The more extensive your gradebook data and the more robust your course design, the more useful and interesting are the questions that can be explored; a gradebook with only midterm and final exam grades doesn't offer a lot of information to explore. But even this minimal set of information can provide some guidance on where to focus your attention for future course offerings; if students are doing well on the midterm, but then have poor performance on the final, then spending some time creating activities that will support students and generate data for the second half of the course is a good first step towards evidence-based improvement. And the kinds of activities that generate useful data also tend to be activities that, purposefully designed, offer good feedback and target common misconceptions---exactly the characteristics that we know create conditions for robust learning!
Beyond considering learning activities, we can also take a closer look at assessment information. While aggregate exam and quiz scores provide a useful touchstone for relating to learning activities, information about individual assessment questions can offer a different type of look into your instruction. Are specific items especially easy or hard? Are certain answers problematic? Are certain learning outcomes being effectively assessed? Fortunately, most modern learning management systems make it easy to capture relatively detailed information about assessments; simply by delivering quizzes and exams through your LMS, you can normally export assessment information that can be easily analyzed. An LMS isn't absolutely required, though even information from paper exams can be captured, collated and analyzed.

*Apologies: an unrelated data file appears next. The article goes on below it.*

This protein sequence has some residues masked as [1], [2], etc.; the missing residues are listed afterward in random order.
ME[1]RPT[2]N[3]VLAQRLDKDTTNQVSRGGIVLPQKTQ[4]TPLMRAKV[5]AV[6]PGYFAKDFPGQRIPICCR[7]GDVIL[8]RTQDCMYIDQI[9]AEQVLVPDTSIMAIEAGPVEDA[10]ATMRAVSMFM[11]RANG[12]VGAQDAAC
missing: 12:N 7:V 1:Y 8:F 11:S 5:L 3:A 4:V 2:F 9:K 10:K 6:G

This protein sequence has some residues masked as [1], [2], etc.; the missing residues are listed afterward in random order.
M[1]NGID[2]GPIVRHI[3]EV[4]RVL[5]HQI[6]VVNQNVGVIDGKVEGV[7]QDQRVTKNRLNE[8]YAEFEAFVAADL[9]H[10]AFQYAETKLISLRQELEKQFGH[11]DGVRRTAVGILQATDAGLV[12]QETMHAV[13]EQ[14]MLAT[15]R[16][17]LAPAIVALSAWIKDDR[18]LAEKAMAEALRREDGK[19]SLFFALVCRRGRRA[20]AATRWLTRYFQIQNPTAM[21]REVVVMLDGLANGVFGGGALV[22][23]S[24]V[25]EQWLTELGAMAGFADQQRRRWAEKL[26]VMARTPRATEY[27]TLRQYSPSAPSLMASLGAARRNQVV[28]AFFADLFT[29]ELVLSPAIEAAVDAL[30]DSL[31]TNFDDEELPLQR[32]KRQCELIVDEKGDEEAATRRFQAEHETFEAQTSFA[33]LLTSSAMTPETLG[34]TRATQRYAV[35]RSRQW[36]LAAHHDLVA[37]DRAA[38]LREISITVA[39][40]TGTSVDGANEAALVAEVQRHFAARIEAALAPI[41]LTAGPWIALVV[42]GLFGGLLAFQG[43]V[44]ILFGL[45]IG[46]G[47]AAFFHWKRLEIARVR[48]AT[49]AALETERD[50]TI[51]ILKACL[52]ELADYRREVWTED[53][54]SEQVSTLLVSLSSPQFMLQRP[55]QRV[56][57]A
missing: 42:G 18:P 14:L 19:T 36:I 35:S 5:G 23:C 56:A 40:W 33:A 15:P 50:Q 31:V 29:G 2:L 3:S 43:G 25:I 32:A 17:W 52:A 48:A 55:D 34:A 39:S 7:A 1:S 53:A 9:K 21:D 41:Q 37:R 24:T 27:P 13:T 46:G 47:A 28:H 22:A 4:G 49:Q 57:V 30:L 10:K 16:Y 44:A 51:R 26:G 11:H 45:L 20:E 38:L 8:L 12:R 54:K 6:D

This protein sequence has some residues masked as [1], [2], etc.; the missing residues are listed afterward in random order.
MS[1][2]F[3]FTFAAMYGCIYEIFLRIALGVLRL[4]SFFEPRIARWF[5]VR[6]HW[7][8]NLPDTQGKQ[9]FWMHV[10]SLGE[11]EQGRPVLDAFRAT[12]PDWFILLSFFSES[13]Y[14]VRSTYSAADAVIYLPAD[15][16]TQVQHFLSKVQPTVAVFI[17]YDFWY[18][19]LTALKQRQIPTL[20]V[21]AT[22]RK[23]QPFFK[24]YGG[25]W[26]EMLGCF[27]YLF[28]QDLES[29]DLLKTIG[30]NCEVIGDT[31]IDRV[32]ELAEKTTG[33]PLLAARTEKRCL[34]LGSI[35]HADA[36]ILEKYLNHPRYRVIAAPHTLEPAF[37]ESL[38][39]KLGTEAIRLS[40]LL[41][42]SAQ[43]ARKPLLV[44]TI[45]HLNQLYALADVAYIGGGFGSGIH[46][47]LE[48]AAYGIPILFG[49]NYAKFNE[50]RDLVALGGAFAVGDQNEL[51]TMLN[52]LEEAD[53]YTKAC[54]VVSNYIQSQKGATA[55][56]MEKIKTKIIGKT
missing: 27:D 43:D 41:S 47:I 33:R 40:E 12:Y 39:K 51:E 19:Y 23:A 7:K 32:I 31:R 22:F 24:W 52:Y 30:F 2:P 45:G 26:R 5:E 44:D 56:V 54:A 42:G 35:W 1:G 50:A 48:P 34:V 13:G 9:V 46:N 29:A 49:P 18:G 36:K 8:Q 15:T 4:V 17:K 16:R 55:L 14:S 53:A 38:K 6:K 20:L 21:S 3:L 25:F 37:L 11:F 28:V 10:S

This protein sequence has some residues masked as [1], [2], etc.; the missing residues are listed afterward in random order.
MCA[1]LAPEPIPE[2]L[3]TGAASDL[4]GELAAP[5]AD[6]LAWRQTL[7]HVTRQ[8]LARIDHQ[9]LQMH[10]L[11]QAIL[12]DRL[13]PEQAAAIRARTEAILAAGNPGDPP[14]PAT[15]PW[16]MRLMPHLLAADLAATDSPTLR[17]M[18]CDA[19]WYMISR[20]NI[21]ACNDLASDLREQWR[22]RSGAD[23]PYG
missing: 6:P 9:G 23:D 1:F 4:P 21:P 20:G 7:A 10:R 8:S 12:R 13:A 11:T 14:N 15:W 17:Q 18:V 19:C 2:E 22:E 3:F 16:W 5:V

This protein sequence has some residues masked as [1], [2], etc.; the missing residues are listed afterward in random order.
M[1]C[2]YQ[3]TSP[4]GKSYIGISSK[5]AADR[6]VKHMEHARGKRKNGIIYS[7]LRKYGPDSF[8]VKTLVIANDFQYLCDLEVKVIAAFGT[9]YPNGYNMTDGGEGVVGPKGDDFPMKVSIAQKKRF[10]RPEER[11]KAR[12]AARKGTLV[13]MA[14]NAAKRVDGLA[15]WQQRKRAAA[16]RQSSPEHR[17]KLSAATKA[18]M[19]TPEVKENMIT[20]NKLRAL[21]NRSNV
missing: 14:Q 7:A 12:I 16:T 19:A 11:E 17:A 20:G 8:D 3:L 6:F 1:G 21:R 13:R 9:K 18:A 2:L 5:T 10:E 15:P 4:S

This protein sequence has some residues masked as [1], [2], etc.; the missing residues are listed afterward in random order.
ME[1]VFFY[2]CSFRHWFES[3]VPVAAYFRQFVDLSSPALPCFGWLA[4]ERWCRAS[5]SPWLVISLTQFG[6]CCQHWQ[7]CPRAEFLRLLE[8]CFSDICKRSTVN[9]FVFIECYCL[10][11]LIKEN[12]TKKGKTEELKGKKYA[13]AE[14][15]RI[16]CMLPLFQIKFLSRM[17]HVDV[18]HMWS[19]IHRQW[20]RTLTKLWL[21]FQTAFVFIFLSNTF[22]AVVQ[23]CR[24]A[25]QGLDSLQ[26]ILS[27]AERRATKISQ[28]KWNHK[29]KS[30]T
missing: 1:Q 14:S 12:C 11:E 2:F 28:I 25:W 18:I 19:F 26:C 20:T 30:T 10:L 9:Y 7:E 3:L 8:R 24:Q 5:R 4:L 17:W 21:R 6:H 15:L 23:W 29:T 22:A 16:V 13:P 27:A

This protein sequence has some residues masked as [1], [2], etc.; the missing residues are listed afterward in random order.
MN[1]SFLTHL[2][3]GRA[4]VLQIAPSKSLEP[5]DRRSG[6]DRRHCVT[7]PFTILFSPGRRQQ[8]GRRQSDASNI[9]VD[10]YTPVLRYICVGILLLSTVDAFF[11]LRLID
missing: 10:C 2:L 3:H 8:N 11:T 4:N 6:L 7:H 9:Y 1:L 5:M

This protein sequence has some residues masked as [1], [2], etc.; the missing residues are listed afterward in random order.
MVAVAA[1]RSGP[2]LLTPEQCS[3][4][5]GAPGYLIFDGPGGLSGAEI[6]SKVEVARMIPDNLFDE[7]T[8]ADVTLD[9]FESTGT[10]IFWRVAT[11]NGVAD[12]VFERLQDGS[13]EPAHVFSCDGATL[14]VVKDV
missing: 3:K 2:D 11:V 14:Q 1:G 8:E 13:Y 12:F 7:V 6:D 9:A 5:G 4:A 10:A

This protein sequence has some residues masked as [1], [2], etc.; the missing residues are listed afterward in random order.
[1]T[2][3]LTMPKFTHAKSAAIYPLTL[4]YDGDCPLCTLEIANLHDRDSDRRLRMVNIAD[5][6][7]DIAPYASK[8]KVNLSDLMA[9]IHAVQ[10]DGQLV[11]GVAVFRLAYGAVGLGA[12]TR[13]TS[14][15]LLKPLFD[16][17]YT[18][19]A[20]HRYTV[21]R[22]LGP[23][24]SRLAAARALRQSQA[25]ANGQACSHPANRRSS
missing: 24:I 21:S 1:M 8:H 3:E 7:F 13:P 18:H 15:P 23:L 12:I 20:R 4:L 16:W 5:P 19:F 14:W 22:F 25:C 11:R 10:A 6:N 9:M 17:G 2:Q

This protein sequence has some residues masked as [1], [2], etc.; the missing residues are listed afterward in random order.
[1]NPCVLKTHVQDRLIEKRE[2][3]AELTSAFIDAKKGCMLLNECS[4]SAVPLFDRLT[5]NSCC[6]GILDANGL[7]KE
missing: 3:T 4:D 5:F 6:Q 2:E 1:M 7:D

Some ways to get started with leveraging the data that you do have (and planning for ways to expand the data that you capture):
- Think about what information and data you already have, especially from earlier offerings of a course. Do you have gradebook information? How detailed and in what format are these gradebooks?
- Can you offer consistent categories for the grades that you are capturing?
- Do you have information at a finer-grain size than gradebooks' quiz or exam questions data? Rubrics from assignments?
- What format is your data in? Can you migrate or transcribe paper-based grades or feedback into a more easy-to-analyze electronic format, such as spreadsheets?
- If you've used an LMS in the past, are there tools for exporting information that was captured from that usage? Most LMS's offer reports and export functionality; explore it and see what's available.
As you consider your historical data, this is also a good opportunity to consider how you might better capture data from upcoming classes' are there things you might have done differently in the past that would have offered a cleaner dataset? Can you make better use of the LMS and other electronic tools to automate the process of capturing data? Can you make some changes to how you format your learning activities, feedback and scores to make for easier data use in the future?